The reason the axles of these omnis was not dependent of any motors was because we wanted to avoid any error from the motors themselves. By making the omni wheels free spinning, no matter what the encoder reads on the robot, the omni wheels will always move whichever direction the robot is moving. Therefore, the omni wheels will generally give a more accurate reading of position.

    To test the concept, we attached the apparatus to ARGOS. With some upgrades to the ARGOS code by using the IMU and omni wheels, we added some basic trigonometry to the code to accurately track the position. The omni setup was relatively accurate and may be used for future projects and robots.

    Next Steps

    Now that we have a prototype to track position without using too many resources, we need to test it on an actual FTC chassis. Depending on whether or not there is terrain in Rover Ruckus, the use of this system will change. Until then, we can still experiment with this and develop a useful multipurpose sensor.

    Replay Autonomous

    Replay Autonomous By Arjun

    Task: Design a program to record and replay a driver run

    One of the difficulties in writing an autonomous program is the long development cycle. We have to unplug the robot controller, plug it into a computer, make a few changes to the code, recompile and download the code, and then retest our program. All this must be done over and over again, until the autonomous is perfected. Each autonomous takes ~4 hours to write and tune. Over the entire season, we spend over 40 hours working on autonomous programs.

    One possible solution for this is to record a driver running through the autonomous, and then replay it. I used this solution on my previous robotics team. Since we had no access to a field, we had to write our entire autonomous at a competition. After some brainstorming, we decided to write a program to record our driver as he ran through our autonomous routine and then execute it during a match. It worked very well, and got us a few extra points each match.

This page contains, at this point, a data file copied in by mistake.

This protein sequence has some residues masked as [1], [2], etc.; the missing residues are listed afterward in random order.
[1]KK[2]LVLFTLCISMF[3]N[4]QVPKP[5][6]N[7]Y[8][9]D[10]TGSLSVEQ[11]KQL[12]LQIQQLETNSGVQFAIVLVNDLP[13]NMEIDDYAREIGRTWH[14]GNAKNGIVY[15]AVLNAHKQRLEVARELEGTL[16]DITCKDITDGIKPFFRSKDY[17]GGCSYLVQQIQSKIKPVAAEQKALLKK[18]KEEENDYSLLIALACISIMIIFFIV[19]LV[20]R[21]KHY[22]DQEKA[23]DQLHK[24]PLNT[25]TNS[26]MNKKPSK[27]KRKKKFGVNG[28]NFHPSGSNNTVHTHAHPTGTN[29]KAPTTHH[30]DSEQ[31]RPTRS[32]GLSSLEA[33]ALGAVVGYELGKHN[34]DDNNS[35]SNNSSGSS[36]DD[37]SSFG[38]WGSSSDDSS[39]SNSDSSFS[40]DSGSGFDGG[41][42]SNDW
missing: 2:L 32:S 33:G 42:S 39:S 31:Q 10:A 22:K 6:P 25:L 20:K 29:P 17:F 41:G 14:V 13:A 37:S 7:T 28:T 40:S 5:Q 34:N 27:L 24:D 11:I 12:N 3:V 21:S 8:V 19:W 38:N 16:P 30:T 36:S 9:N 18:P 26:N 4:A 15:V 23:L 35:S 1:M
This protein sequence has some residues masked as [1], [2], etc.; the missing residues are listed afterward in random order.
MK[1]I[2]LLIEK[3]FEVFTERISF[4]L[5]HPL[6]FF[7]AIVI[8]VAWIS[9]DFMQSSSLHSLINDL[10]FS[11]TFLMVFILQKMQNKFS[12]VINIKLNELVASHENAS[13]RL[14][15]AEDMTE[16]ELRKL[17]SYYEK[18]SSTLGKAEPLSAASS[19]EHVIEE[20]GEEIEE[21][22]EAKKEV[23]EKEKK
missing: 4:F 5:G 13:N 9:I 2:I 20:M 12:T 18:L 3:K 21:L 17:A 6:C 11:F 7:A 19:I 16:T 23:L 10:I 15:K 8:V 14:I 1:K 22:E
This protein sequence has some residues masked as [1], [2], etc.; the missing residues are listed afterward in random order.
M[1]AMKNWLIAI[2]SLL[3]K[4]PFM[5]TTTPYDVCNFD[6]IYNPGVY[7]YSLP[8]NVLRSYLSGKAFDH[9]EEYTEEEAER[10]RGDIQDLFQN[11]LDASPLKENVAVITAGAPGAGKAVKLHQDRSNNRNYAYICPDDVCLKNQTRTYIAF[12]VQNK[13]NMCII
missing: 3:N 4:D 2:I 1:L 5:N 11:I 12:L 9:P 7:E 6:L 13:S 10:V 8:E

Using this program, writing an autonomous program is reduced to a matter of minutes. We just need to run through our autonomous routine a few times until weare happy with it, and then take the data from the console and paste it into our program. Then we recompile the program and run it.

    There are two parts to our replay program. One part (a Tele-op Opmode) records the driver's motions and outputs it into the Android console. The next part (an Autonomous Opmode) reads in that data, and turns it into a working autonomous program.

    Next Steps

    Our current replay program requires one recompilation. While it is very quick, one possible next step is to save the autonomous data straight into the phone's internal memory, so that we do not have to recompile the program. This could further reduce the time required to create an autonomous.

    One more next step could be a way to easily edit the autonomous. The output data is just a big list of numbers, and it is very difficult to edit it. If we need to tune the autonomous due to wear and tear on the robot, it is difficult to do so without rerecording. If we can figure out a mechanism for editing the generated autonomous, we can further reduce the time we spend creating autonomous programs.

    Rover Ruckus Brainstorming & Initial Thoughts

    Rover Ruckus Brainstorming & Initial Thoughts By Ethan, Charlotte, Kenna, Evan, Abhi, Arjun, Karina, and Justin

    Task: Come up with ideas for the 2018-19 season

    So, today was the first meeting in the Rover Ruckus season! On top of that, we had our first round of new recruits (20!). So, it was an extremely hectic session, but we came up with a lot of new ideas.

    Building

    • A One-way Intake System
    • This suggestion uses a plastic flap to "trap" game elements inside it, similar to the lid of a soda cup. You can put marbles through the straw-hole, but you can't easily get them back out.
    • Crater Bracing
    • In the past, we've had center-of-balance issues with our robot. To counteract this, we plan to attach shaped braces to our robot such that it can hold on to the walls and not tip over.
    • Extendable Arm + Silicone Grip
    • This one is simple - a linear slide arm attached to a motor so that it can pick up game elements and rotate. We fear, however, that many teams will adopt this strategy, so we probably won't do it. One unique part of our design would be the silicone grips, so that the "claws" can firmly grasp the silver and gold.
    • Binder-ring Hanger